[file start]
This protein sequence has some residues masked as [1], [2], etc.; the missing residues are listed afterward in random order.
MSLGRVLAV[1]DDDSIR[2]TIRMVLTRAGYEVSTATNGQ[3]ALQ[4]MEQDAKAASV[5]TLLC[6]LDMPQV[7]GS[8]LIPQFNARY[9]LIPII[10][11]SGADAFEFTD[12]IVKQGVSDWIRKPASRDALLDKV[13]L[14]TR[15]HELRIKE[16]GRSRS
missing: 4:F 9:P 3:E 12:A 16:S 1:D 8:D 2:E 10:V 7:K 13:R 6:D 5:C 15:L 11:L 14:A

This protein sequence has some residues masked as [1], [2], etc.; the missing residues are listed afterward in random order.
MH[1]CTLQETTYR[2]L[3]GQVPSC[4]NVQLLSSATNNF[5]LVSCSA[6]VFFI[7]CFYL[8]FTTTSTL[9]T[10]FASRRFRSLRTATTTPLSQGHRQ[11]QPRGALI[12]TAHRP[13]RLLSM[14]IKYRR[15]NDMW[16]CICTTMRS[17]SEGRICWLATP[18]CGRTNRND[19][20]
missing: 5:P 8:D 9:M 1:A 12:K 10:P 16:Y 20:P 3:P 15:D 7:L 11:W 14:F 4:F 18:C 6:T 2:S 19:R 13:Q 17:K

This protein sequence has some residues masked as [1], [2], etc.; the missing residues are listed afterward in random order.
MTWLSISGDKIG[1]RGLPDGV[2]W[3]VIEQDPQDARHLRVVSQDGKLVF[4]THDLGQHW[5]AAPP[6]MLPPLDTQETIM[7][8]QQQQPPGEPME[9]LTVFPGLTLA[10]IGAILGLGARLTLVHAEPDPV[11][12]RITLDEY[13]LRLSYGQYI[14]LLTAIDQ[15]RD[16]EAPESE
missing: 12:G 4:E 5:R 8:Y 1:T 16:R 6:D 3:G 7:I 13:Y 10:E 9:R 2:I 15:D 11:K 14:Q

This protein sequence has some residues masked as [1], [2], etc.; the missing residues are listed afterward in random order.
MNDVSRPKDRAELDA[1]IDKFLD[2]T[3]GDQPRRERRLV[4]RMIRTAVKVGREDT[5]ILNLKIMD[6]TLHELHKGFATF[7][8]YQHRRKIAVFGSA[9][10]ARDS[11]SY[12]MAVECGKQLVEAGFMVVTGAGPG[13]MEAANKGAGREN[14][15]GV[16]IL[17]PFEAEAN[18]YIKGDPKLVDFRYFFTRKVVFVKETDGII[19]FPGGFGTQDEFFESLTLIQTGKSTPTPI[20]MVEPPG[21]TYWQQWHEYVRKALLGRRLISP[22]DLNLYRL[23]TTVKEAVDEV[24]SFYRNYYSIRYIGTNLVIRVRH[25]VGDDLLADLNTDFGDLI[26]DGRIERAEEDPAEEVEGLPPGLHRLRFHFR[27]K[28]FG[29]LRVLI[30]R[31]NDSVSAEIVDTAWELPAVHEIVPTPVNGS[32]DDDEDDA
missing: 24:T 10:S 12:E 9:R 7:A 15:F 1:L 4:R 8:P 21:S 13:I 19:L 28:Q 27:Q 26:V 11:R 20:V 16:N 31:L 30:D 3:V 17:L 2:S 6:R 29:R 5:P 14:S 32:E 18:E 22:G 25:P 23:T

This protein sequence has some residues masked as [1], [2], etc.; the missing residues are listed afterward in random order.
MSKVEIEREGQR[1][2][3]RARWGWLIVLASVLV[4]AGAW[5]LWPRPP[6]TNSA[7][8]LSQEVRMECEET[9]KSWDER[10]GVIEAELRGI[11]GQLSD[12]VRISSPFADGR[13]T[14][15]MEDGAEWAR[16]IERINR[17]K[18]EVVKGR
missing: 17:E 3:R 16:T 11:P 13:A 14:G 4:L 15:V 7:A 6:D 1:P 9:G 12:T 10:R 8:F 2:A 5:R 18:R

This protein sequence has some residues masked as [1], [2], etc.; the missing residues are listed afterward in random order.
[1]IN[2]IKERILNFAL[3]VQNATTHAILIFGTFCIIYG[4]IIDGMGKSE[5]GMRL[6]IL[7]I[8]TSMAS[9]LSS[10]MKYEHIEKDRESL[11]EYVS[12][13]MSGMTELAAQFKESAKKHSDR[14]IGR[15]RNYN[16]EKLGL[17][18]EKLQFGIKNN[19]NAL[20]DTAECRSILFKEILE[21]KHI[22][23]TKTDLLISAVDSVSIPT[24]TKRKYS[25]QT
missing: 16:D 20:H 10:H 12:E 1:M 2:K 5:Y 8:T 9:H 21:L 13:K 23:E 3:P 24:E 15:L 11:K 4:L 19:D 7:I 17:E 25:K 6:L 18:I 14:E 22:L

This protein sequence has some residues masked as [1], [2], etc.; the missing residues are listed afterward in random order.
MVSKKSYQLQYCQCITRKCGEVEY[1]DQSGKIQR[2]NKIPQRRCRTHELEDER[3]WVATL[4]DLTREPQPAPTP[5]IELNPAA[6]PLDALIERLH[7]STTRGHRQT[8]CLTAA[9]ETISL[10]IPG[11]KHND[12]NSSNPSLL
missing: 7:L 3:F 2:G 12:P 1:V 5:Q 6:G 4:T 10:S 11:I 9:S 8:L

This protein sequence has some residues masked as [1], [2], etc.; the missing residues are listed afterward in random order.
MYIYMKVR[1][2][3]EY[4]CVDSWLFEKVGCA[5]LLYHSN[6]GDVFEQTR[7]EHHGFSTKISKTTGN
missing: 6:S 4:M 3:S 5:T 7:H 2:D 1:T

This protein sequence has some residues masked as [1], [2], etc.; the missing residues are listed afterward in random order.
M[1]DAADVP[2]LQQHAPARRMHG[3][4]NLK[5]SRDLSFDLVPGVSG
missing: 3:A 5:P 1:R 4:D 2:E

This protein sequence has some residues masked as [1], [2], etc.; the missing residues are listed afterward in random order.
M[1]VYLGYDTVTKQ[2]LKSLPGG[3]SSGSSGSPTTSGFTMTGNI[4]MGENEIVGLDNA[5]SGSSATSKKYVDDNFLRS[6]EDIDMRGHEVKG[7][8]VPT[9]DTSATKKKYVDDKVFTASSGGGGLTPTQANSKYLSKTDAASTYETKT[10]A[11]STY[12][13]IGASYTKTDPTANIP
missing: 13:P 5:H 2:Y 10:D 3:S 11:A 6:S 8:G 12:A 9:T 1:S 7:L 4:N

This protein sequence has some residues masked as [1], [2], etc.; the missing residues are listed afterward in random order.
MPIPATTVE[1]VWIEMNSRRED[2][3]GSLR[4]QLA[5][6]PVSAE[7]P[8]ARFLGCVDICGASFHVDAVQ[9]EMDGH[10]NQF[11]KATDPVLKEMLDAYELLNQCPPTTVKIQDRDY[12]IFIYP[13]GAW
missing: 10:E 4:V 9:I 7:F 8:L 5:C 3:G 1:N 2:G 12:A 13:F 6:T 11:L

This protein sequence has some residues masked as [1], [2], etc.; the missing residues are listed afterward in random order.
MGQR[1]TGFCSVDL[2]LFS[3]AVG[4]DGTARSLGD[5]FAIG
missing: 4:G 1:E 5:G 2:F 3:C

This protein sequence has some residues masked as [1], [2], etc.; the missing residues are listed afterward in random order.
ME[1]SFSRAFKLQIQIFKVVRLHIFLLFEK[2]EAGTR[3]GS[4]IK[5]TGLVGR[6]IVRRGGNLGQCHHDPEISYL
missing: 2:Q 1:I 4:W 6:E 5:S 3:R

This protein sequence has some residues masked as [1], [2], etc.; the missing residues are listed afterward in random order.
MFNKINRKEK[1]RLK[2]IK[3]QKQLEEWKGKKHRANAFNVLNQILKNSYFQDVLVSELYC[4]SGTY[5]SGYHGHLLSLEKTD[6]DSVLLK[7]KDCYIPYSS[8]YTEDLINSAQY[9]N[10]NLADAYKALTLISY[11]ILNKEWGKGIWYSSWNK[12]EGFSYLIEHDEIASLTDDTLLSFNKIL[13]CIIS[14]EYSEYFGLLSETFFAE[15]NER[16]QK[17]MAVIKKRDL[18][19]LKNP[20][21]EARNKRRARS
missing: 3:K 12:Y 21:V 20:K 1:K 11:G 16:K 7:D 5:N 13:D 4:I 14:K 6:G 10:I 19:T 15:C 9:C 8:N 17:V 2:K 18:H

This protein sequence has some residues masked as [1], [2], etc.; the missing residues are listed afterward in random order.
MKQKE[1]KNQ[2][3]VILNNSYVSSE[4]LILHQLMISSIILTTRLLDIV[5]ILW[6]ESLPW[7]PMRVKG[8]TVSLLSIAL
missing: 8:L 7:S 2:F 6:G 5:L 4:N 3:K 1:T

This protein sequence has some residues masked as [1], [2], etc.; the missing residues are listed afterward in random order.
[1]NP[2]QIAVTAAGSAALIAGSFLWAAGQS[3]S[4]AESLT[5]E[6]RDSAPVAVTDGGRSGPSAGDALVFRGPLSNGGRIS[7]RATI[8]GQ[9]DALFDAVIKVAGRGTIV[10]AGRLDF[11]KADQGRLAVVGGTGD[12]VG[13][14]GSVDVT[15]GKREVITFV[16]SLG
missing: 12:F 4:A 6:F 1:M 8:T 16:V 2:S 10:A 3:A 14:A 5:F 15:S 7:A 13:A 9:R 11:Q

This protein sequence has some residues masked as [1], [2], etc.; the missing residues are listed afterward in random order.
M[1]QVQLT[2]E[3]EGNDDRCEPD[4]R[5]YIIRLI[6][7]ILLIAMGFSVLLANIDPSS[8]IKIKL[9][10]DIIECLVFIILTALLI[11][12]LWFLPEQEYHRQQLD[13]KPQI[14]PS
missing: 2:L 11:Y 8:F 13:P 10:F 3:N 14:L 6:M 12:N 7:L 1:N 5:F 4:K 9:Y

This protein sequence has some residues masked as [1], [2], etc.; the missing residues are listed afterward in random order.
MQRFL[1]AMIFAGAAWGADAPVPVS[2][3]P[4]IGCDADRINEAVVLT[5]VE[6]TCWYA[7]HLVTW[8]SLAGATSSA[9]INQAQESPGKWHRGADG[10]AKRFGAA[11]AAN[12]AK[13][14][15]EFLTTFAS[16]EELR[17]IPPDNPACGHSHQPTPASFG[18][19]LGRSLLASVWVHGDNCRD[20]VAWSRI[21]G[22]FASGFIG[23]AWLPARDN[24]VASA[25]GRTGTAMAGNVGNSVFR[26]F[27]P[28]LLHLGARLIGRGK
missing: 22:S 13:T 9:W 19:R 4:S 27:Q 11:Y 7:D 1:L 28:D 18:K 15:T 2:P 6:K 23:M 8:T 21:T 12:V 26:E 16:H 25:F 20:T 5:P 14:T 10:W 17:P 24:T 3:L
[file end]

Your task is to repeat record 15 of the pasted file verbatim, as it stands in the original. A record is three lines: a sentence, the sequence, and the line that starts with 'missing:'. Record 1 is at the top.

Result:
This protein sequence has some residues masked as [1], [2], etc.; the missing residues are listed afterward in random order.
MKQKE[1]KNQ[2][3]VILNNSYVSSE[4]LILHQLMISSIILTTRLLDIV[5]ILW[6]ESLPW[7]PMRVKG[8]TVSLLSIAL
missing: 8:L 7:S 2:F 6:G 5:L 4:N 3:K 1:T